Map of returnables shelves including the NW corner of the Diag, CCTC bus stop, Mason Hall N Entrance, the Diag near Mason Hall, and outside Shapiro Library.
Poster of where you can find the returnables shelves on central campus.

Kelly: Sustainability work always tends to have a lot of people involved and be highly collaborative, and this project doesn’t sound any different. Who all has contributed thus far?

Vic: You already know about Josh, Keith, and the ENVIRON 391 project team. I haven’t yet mentioned the staff from the Office of Campus Sustainability (OCS) and Grounds. Alison Richardson from OCS connected us with Ray Frye and Tom Rumple from Grounds. They are supporting our landfill bag audits. This allows us to collect data on if the shelves are being effective in diverting recyclables from the landfill bins. So far, we’ve done 2 audits, so we don’t have enough information to report on yet, but we’re excited about being able to in the future.

I also haven’t fully mentioned the two student groups yet, but the Capital Consulting Group project managers Allison Cui and Will Zhang, and BLUElab Metro project manager Owen McAlister Lopez have been collaborating with us as well. Owen and his team have been instrumental in collecting our daily monitoring data by volunteering to go around to each of the locations and count how many bottles/cans are on each of the shelves. Allison and Will’s team has been helping create amazing marketing and informational materials for us (such as posters showing the locations of the shelves around campus) , as well as brainstorming practical solutions (such as real-time weight sensors) for how to monitor during the winter months and without people physically checking in the long run.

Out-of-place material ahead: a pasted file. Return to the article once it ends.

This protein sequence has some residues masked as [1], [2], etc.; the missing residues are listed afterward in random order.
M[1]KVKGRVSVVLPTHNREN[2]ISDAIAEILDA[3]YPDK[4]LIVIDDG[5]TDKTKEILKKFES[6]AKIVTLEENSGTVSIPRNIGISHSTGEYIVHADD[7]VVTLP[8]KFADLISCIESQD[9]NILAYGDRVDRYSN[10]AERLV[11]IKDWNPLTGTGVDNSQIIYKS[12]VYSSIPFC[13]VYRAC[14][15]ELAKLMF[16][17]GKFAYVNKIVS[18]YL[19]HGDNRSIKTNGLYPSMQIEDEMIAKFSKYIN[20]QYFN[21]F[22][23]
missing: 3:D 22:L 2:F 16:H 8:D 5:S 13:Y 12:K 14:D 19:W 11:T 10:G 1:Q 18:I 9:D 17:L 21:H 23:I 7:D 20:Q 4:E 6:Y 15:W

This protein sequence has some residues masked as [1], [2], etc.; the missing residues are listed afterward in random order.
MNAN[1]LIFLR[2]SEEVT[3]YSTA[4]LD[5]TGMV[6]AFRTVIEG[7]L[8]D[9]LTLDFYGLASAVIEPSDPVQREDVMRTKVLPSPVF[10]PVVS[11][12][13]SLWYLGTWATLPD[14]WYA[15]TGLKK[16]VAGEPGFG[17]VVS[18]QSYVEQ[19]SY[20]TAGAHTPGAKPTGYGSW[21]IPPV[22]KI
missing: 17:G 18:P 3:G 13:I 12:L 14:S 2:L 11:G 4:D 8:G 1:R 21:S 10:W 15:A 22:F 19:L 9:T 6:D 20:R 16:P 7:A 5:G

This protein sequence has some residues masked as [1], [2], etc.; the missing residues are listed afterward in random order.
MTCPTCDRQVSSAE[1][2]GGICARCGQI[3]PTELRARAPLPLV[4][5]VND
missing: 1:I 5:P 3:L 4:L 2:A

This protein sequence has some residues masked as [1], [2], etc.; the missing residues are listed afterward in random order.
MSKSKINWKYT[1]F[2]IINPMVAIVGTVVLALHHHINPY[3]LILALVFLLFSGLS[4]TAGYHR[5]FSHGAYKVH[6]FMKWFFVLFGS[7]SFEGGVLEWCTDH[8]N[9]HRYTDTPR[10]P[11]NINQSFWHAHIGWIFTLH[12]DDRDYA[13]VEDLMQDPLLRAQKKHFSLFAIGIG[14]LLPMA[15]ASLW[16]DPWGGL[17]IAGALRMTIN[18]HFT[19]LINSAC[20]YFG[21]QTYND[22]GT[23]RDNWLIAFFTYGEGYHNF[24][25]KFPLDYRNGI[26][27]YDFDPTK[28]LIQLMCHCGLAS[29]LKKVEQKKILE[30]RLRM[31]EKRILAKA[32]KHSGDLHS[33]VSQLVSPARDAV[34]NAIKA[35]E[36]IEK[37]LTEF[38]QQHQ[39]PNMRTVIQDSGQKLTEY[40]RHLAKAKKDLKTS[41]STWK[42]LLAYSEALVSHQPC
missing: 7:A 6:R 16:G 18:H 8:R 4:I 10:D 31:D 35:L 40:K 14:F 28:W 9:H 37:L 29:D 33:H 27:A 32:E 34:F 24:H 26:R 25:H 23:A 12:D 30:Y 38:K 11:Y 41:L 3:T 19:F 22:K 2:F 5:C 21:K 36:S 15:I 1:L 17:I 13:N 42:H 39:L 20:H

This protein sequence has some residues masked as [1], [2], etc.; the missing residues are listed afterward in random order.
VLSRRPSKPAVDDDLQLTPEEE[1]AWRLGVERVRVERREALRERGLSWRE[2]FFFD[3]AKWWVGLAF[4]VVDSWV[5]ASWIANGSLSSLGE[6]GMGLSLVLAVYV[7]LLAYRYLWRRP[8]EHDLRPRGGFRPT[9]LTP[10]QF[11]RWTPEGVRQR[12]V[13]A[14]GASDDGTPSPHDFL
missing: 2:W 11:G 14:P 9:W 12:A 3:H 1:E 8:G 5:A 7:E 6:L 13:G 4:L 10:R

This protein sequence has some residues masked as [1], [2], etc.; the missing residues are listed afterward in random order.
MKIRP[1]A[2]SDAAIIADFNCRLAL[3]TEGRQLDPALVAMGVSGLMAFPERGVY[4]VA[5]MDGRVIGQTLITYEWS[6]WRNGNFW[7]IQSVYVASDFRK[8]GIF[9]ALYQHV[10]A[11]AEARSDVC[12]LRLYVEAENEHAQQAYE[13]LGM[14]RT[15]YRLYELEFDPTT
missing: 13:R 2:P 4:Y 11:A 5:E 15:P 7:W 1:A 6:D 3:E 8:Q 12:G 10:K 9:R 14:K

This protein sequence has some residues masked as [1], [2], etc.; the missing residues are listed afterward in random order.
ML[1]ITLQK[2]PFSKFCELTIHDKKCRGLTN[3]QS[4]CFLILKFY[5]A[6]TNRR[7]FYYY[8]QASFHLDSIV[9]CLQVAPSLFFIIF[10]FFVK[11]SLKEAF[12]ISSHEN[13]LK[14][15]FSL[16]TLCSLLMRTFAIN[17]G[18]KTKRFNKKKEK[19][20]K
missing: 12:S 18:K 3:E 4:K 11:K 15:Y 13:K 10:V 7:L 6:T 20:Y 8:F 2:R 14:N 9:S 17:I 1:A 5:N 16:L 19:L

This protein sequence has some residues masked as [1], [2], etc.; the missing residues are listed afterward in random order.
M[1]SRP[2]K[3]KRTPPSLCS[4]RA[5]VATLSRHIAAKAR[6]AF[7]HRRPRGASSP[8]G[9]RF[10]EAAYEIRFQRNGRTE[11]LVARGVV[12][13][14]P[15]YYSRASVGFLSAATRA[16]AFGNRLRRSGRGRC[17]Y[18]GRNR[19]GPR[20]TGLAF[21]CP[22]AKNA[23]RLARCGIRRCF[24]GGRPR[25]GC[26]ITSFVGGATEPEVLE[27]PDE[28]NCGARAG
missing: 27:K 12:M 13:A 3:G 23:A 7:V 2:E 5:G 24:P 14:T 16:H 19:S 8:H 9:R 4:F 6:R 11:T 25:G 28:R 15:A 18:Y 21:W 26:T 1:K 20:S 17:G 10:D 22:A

Kelly:  What sort of impact do you hope the project will have, and what’s next?

Vic: I do hope we can expand to more locations. For now, we are focusing on Central Campus, but longer term it would be nice to see if North Campus might be a good place to add shelves to maximize overall impact. Then more broadly, I hope our project reduces the campus’s landfill waste and promotes more awareness of recycling in general. Maybe it’s easier to just throw a bottle into the closest landfill bin, but essentially donating the bottle and its returnable value to someone who needs it, may motivate a lot of people to take the extra step.

Kelly: What have you learned through being involved in this project as a student intern? 

Vic: One important lesson I learned from this is not gatekeeping myself from sustainability because “I’m just a student.” In the past, I’ve tricked myself into thinking my contribution to the environment will come later when I have a job. But because of this project, I see that our shelves are already being used, and it’s never too early to start making a difference.

Kelly: I know you said part of your role this year was making people aware of the shelves and what they can do to support the project, so any last words on that?

Vic: We’ve been approved to have the 5 returnables shelves up across Central Campus through April 2024, and we did ask for the possibility to extend the pilot beyond that date if we find that it’s working well. So, I hope people will donate their empty bottles and cans with returnable value on the shelves. And I also hope that people will talk to their friends and classmates and spread the word about them so more people can participate.